Subject(s)
Anti-Asthmatic Agents , Asthma , Administration, Inhalation , Adolescent , Adrenal Cortex Hormones/therapeutic use , Adult , Anti-Asthmatic Agents/therapeutic use , Asthma/drug therapy , Asthma/epidemiology , Child , Drug Therapy, Combination , Formoterol Fumarate/therapeutic use , Humans
4.
J Allergy Clin Immunol Pract ; 10(1S): S19-S30, 2022 01.
Article in English | MEDLINE | ID: covidwho-1592348

ABSTRACT

The 2020 National Asthma Education and Prevention Program Coordinating Committee Expert Panel Working Group (NAEPP [2020 Focused Asthma Update]) guidelines and the Global Initiative for Asthma (GINA) 2021 strategy report are compared in this Rostrum article. The methodologies of each publication are described. Subsequently, 4 different selected pharmacological recommendations are compared in the 2 documents: step 1 for children 0 to 4 years of age with viral-induced wheezing, step 2 in ages 12 years and older with the intermittent use of inhaled corticosteroid, steps 3 and 4 with single-inhaler maintenance and reliever therapy with inhaled corticosteroids-formoterol (SMART), and steps 3, 4, and 5 with add-on long-acting muscarinic antagonist therapy. Nonpharmacological recommendations are also considered and contrasted, including for exhaled nitric oxide, environmental control, immunotherapy, and bronchial thermoplasty. Similarities and differences in these 2 documents are highlighted, and recommendations are made about harmonizing the approaches where possible.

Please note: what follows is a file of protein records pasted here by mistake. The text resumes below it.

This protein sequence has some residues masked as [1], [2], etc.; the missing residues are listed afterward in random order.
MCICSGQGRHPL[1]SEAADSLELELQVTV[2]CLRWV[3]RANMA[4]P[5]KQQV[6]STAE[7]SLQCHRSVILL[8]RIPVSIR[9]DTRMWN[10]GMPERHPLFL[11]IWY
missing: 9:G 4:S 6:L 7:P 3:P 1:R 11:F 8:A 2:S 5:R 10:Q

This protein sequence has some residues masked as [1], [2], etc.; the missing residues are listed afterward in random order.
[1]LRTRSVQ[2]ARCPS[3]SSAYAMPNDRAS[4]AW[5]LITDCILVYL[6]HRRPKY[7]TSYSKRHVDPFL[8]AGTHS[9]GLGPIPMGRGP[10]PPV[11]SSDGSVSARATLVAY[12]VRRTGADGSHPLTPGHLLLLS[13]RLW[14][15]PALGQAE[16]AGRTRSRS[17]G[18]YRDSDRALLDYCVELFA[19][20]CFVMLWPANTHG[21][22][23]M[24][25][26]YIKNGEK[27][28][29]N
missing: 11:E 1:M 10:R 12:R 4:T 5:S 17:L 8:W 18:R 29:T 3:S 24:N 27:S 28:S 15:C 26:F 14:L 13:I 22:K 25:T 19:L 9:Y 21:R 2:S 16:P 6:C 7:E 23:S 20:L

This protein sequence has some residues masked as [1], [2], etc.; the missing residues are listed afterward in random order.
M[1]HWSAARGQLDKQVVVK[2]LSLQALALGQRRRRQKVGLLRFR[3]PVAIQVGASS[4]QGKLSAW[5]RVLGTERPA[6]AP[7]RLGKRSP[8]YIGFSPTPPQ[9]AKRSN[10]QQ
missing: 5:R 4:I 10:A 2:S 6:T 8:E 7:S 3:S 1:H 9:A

Subject(s)
Anti-Asthmatic Agents , Asthma , Administration, Inhalation , Adrenal Cortex Hormones/therapeutic use , Anti-Asthmatic Agents/therapeutic use , Asthma/drug therapy , Child , Formoterol Fumarate/therapeutic use , Humans , Nebulizers and Vaporizers
6.
J Infect Public Health ; 15(1): 56-64, 2022 Jan.
Article in English | MEDLINE | ID: covidwho-1562368

ABSTRACT